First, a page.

apple, facebook, and fertility preservation

I haven’t written about infertility treatments in a long time. It’s not that I don’t think about them. I do, but it’s a topic that is settled in a pocket of my brain, as I’m no longer living through the motions each day. Yet, sometimes, there are news stories and other current events that pop up and put infertility treatments back on the front burner for me once again: like this one about Apple and Facebook paying for their female employees to freeze their eggs.

I read about it when the news first broke yesterday, and then I watched a segment about it on NBC last night. It was during dinner, and I think I surprised Joey a little bit when I blurt out: I don’t support this.

I’ll admit that I don’t know what the thought process was behind this choice. I wasn’t there when either company decided to offer these services to their female employees. So, perhaps the idea behind it is noble. However, it doesn’t feel that way – not to me, a young woman who has lived through the depths of hell when it comes to infertility. To me, it’s a “noble idea” masking a hidden agenda: Please delay your childbearing to focus on your career.

I love my career. I enjoy working, and I think I’ve achieved some success in doing what I love. Yet, we (as women) truly don’t need to hear another message like this in our lives – that delaying our family building for our work is the only way that we can achieve success as working women. Maybe this isn’t the message that was intended to come across, but it certainly is the underlying one. It serves as a reminder that we can’t have both. We can only have one or the other.

But it doesn’t have to be this way.

Companies like Apple and Facebook are powerful enough to stop this kind of message that implies there has to be a choice between one and the other. Why can’t these organizations, instead of focusing on career vs. family, support their female employees in a quest to have both? Why not, instead of offering women the choice to delay parenthood, empower them to be the best working moms they can be – if that’s the direction these women choose?

We must stop suggesting that women can’t do anything and everything they want to do. We can! We simply need the support to do so, and groups like Apple and Facebook should be behind us. Yet, instead of supporting us, it feels as if they are unfairly swaying this conversation – intentionally or not.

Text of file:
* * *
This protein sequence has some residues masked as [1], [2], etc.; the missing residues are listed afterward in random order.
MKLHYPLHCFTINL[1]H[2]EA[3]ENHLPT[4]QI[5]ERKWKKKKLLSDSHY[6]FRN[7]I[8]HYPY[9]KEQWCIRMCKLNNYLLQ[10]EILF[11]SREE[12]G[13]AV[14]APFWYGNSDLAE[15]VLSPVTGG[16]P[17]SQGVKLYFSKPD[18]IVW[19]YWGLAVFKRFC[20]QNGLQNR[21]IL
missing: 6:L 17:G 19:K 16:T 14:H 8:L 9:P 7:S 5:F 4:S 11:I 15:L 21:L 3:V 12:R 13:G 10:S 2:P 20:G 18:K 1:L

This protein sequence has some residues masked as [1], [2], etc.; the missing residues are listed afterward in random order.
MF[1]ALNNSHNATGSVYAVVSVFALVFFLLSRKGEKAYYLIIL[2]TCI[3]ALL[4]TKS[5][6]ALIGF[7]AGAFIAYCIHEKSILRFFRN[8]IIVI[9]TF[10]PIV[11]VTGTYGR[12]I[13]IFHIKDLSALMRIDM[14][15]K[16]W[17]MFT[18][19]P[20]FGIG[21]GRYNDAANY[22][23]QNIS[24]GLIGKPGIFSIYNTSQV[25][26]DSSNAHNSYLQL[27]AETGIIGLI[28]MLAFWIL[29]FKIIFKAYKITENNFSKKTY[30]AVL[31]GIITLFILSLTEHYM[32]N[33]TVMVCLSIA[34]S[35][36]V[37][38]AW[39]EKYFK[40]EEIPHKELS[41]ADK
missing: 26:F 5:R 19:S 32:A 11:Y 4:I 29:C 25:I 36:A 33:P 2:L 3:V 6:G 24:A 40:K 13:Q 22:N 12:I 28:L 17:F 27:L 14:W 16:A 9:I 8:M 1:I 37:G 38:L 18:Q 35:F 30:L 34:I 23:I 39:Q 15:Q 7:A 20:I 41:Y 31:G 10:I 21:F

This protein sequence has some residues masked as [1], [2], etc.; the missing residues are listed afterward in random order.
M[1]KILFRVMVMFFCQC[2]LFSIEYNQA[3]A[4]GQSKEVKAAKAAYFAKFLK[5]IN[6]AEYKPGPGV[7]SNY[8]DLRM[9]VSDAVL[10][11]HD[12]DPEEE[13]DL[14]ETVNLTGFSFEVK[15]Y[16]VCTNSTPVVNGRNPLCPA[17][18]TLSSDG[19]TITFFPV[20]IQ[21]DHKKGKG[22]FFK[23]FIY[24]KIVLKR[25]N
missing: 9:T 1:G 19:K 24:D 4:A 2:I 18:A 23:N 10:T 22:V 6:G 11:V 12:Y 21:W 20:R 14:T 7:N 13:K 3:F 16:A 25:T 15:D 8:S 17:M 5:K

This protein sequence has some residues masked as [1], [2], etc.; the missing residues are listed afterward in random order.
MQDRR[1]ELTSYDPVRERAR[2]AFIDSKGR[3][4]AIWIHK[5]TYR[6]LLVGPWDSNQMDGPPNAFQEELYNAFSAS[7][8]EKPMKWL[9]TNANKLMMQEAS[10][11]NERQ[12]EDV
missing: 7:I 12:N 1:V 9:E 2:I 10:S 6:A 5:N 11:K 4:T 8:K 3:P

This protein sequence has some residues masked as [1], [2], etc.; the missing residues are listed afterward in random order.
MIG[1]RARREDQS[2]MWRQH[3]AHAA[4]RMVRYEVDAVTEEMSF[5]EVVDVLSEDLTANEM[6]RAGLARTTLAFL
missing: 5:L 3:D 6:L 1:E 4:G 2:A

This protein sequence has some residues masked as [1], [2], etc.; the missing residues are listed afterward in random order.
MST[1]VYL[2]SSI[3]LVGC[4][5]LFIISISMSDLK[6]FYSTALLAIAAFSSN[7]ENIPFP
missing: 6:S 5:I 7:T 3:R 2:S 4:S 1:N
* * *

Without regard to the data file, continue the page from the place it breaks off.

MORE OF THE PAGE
These two companies also have the power to heavily influence the public and their employees’ perceptions of how fertility works, and the second message they are sending with this initiative concerns me, too: Egg freezing is the golden ticket to having children later in life. That’s 100% untrue. We know this, but only because we’ve lived through it. Aging ovaries are just one of the many causes of infertility. You can freeze your eggs until you’re blue in the face. It doesn’t mean that your uterus will work in 20 years or that you will be able to carry a child. It doesn’t mean that your partner’s sperm will be strong or agile enough to fertilize those eggs. There isn’t even a guarantee that your eggs will survive the thawing process.

Egg freezing does not guarantee conception, implantation, or a successful pregnancy. Are Apple and Facebook relaying this information, or the percentage odds that go along with it, to their female employees who choose to take advantage of their program? Do outsiders who are reading these news articles and considering employment with either company understand the intricacies of the human reproduction process enough to make an educated decision about their family building? I highly doubt it.

I fully support fertility preservation for those situations that truly warrant this type of medical intervention (i.e. cancer patients). However, I don’t appreciate organizations encouraging women to delay family building because it suits their agenda – especially when these organizations don’t provide women with all of the facts about fertility first, and especially when these organizations are two of the loudest voices at the dinner table.


3 thoughts on “apple, facebook, and fertility preservation

  1. Mo says:

    I’m not 100% sure I agree with you T. I think all of your points are valid. However, it’s an interesting step in the right direction in terms of promoting awareness of fertility preservation (however imperfect that process still is), and combating the pressure women put on THEMSELVES to concentrate on their careers. To say it’s imperfect is an understatement. But it’s an interesting step to combat an inherent gender disparity that will most likely never 100% be overcome. I’m not saying it’s good. It’s definitely INTERESTING.

  2. I’m also not sure that I agree either. If we were in a situation where Apple and Facebook were trying to decide between funding egg freezing or policies that support women as full human beings (with all of the messiness that entails, including the need for time for life functions like bearing and rearing children) and not just worker bees, then I would absolutely vote for the latter. However, this isn’t an either/or. Given that very few corporations in the USA pay more than lip service to being family-friendly, it seems to me that this isn’t actually an either/or at all. To me, having a corporation provide funding for fertility treatment is always a good thing. I agree that egg freezing isn’t always the best option for individual women, but I also don’t see women rushing out to self-inject and have a minor surgical procedure just because it’s free, unless they have already made the decision to delay reproduction. So, I view this as a tiny first step along a very long journey that corporate America needs to take.

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